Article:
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Five Quarters of the Orange
by Joanne Harris

Ms. Harris returns, once again, to the life of a provincial French town, rich with an ominous past and burdened by economic strife caused by one family's struggle to reconcile one woman's gastronomic legacy.

Bouncing between the narrator's childhood during the Nazi Occupation and her disguised, present day glory as a creperie owner, the reader is whisked along a trajectory spanning emotional abuse, loss, and ultimate reconciliation.

Ms. Harris is adept at instilling an atmosphere of terrible secrets, harbored personal guilt, and a town's unforgiving dread early in the novel, but allows the mood to slip into banal exposition as her sense of narrative voice and shallow characterizations fail to realize the full weight of their individual roles.

Her canvas is primed to display a fabulous depiction of childhood mischief unraveling during murderous times with horrible implications, of an innocence that by its very nature can not claim to be innocent, but her colorful symbolism fails to realize anything but the most disappointing thumb nail sketch of horror or tragic drama.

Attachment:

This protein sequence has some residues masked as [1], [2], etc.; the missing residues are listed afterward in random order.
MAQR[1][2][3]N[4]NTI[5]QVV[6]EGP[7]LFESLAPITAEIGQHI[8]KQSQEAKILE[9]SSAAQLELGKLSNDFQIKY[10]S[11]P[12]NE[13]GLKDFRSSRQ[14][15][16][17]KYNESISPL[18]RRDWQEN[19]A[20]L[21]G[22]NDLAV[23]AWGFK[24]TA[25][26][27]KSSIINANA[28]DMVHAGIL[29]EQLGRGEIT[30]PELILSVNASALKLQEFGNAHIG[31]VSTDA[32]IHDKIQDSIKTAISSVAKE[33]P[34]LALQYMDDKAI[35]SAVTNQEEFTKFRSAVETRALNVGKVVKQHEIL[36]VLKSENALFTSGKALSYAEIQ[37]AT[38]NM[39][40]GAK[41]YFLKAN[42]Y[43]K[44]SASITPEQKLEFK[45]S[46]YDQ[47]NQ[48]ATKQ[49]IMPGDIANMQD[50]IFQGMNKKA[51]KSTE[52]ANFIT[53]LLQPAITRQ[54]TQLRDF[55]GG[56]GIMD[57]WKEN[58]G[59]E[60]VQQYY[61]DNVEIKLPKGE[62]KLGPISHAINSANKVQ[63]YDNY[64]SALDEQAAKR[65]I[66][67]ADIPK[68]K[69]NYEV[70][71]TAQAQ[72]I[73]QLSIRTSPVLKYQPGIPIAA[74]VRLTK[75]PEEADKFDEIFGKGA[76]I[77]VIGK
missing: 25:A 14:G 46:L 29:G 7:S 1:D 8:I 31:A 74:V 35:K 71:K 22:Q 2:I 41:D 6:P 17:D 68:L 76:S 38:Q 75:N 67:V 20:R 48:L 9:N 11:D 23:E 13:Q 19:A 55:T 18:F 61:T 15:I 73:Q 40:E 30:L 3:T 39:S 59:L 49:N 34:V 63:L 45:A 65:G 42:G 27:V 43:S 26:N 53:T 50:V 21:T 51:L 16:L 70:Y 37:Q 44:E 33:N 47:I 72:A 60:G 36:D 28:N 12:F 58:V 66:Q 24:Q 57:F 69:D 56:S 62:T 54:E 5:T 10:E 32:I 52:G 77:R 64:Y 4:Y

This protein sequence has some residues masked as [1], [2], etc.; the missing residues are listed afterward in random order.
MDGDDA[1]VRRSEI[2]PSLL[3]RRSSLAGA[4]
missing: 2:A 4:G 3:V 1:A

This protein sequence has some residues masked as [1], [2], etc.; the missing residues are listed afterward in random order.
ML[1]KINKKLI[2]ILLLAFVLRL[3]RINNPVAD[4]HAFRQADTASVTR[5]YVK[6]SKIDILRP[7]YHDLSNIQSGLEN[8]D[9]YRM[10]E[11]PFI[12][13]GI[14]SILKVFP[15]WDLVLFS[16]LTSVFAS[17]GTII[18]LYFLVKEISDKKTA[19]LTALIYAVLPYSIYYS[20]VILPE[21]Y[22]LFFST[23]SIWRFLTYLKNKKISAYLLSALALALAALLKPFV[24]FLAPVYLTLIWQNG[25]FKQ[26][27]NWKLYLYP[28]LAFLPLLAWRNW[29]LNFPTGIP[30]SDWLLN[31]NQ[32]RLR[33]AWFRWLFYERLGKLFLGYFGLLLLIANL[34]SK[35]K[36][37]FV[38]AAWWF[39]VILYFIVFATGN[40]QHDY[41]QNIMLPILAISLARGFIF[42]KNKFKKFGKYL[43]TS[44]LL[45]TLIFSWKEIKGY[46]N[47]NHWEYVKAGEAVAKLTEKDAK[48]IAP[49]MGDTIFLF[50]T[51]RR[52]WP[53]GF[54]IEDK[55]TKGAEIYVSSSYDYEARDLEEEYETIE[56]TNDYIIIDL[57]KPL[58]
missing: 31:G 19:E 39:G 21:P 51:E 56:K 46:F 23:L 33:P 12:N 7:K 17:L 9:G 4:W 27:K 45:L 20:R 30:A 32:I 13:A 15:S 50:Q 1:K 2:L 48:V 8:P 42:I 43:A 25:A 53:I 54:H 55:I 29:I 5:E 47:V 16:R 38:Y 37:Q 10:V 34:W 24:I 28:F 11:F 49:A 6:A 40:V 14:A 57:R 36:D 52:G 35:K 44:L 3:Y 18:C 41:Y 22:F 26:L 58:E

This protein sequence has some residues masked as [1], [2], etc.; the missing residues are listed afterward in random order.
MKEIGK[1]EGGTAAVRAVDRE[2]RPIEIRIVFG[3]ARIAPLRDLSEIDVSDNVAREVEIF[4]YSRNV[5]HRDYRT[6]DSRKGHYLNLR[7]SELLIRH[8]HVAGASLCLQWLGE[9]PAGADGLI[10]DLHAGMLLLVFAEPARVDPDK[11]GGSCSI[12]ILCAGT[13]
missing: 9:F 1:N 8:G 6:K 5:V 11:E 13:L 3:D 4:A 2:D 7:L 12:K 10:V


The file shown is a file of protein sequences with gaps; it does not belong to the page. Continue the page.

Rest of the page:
Ms. Harris defangs the enemy in a shallow attempt to humanize the oppressing Nazis and thereby rips apart the very stitching which held together her narrative fabric.

Surely fans of Ms. Harris' other superior novels may enjoy this novel, but as an introduction to her work, readers should look elsewhere.

Reviewed by J. Piché



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